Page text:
As discussed in this previous blog post, our social nature, our ability to project ourselves into someone else’s position, is what makes us human, what makes us capable of “civilization”, of living in an interdependent group. It is, in fact, what gives our lives meaning.
When near death, most people reminisce about the experiences of deep connections they had with others – family, friends, and colleagues. It is the empathetic moments in one’s life that are the most powerful memories and the experiences that comfort and give a sense of connection, participation, and meaning to one’s sojourn. (p. 157 The Empathic Civilization by Jeremy Rifkin)
With this knowledge that empathy is what gives our lives purpose, then how do we foster empathy in ourselves and others?
As a specific case study, the Roots of Empathy program has been reducing aggression and increasing empathy in schoolchildren all over the globe by introducing them to a neighbourhood infant and parent who visit the classroom every three weeks over the school year. An instructor coaches students to observe the baby’s development and to label the baby’s feelings, which in turn helps children identify and reflect on their own feelings and the feelings of others.
They are more competent in understanding their own feelings and the feelings of others (empathy) and are therefore less likely to physically, psychologically and emotionally hurt each other through bullying and other cruelties. (Roots of Empathy, “About Our Program”)
Encouraging children to see their own emotions in others sets them up to be pillars of a more nurturing community as adults.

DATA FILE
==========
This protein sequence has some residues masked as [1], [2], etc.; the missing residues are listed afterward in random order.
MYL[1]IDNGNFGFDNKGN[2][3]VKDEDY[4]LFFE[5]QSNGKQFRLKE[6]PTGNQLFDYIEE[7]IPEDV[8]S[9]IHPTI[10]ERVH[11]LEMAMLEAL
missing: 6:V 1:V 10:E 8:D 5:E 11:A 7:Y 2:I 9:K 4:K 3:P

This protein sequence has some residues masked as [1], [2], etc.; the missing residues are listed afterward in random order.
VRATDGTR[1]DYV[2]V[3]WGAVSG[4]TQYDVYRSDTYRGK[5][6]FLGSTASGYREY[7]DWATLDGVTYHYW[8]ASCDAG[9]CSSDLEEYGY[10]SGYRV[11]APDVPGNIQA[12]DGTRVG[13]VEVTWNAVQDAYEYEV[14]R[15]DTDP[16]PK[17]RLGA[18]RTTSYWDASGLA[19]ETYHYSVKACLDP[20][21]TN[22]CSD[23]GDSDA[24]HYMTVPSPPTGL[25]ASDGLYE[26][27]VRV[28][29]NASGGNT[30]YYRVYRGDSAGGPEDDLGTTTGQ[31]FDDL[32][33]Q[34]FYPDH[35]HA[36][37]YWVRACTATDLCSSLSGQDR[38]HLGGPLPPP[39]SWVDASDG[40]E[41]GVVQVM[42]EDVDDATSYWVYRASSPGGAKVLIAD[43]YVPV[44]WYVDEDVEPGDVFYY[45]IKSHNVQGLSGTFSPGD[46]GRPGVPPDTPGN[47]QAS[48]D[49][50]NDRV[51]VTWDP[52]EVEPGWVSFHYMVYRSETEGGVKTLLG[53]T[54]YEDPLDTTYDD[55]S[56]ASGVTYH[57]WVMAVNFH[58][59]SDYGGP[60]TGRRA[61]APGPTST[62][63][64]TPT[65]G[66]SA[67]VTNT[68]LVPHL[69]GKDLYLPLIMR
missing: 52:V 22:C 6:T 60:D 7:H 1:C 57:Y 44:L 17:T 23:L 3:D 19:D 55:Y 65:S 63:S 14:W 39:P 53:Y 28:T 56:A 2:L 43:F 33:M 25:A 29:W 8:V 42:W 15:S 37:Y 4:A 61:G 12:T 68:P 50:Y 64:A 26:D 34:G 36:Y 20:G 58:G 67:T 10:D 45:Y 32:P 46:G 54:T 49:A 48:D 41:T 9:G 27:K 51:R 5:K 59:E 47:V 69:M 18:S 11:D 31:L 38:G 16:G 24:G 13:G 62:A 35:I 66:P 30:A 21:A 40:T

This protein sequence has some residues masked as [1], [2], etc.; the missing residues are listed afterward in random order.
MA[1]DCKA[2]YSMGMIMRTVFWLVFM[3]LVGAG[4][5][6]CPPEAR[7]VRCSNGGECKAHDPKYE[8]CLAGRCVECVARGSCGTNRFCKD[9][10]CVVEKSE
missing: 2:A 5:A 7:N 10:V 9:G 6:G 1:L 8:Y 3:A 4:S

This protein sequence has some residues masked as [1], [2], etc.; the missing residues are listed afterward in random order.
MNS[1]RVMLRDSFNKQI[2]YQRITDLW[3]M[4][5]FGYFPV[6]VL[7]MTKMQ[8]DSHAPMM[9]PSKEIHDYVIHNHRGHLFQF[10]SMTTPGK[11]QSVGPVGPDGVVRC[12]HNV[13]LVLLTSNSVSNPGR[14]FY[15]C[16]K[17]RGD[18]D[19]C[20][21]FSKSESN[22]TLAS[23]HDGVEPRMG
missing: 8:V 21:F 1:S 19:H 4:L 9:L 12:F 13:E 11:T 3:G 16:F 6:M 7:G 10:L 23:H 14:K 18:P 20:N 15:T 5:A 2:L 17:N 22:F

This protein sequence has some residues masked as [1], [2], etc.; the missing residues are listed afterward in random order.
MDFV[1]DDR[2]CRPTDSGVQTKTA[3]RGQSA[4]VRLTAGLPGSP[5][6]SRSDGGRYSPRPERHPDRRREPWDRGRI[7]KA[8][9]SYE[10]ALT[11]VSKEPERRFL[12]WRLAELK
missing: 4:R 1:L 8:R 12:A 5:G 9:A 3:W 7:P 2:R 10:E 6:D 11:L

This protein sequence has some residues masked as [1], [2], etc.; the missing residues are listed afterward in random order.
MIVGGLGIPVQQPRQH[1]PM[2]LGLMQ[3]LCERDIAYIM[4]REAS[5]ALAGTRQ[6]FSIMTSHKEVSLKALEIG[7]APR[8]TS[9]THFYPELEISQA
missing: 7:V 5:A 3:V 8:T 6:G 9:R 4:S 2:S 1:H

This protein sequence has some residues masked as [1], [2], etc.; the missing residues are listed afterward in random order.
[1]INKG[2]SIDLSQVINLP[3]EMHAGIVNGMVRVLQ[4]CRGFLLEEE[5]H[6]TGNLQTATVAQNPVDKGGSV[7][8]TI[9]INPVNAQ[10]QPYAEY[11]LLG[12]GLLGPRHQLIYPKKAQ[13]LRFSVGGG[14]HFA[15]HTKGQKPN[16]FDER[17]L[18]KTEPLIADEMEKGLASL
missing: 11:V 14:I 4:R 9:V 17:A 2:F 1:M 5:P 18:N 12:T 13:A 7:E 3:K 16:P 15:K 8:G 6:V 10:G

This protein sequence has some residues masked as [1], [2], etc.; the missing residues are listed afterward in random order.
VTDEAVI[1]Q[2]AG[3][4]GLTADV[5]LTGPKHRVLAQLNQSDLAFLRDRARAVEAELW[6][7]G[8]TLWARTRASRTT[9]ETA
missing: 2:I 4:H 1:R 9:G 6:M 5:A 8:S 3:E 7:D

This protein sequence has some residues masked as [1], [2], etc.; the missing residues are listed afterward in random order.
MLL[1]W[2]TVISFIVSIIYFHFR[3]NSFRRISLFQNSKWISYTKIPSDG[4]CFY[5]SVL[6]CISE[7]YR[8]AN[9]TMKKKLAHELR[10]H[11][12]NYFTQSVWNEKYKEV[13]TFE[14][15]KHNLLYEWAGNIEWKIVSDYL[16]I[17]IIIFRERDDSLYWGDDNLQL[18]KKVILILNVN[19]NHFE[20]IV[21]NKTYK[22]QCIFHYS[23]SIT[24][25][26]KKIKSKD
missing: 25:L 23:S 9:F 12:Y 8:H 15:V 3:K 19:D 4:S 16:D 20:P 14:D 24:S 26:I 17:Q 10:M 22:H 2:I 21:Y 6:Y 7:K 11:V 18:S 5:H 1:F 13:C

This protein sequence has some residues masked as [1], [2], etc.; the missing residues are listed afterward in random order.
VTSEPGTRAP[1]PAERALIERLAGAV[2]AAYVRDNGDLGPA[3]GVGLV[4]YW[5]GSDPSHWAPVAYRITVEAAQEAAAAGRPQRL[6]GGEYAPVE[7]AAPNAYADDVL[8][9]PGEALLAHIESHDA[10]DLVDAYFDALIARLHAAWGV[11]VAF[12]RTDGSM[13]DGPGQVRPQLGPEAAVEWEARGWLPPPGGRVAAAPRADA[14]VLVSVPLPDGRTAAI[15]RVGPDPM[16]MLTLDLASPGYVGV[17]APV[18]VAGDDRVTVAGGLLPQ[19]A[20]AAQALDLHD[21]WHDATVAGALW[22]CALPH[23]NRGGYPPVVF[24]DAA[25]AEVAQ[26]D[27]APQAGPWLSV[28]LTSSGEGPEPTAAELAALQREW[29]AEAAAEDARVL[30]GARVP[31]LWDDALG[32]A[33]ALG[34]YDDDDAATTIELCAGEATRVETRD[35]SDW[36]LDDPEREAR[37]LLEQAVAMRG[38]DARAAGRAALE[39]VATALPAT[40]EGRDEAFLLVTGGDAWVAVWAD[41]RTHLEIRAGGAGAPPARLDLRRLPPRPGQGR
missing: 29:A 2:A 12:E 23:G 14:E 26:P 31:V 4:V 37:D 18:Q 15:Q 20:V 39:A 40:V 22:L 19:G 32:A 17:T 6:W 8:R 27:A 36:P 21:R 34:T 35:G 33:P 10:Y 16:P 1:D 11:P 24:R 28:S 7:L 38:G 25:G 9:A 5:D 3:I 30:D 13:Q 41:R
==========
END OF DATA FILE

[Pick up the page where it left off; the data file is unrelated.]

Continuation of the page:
I am searching for programs that incorporate these same methods and cater to adults. Perhaps if adults engaged in active empathy-building we would all have less aggressively partisan Facebook feeds…
We cannot continue to treat people as cogs in a machine or empty robots – it stagnates us as a society. Instead, if we address the ache in that person’s heart, see the delicate relationships surrounding them, feel the weight of a lifetime of decisions that have led them to that moment, we may find ourselves capable to making forward progress (politically and socially) for the communal good rather than continuing to spin our wheels.
Turning relationships into efficient means to advance productive ends destroys the empathic spirit. ( p.166 The Empathic Civilization by Jeremy Rifkin)
The 13/13/13 Sketchbook Project is not intended as a political statement, environmental, social, pacifist, or otherwise.
My simple question is, “How can art encourage us to be more engaged and nurturing within our communities?” And this research into empathy’s role in the core of our existence is a great start.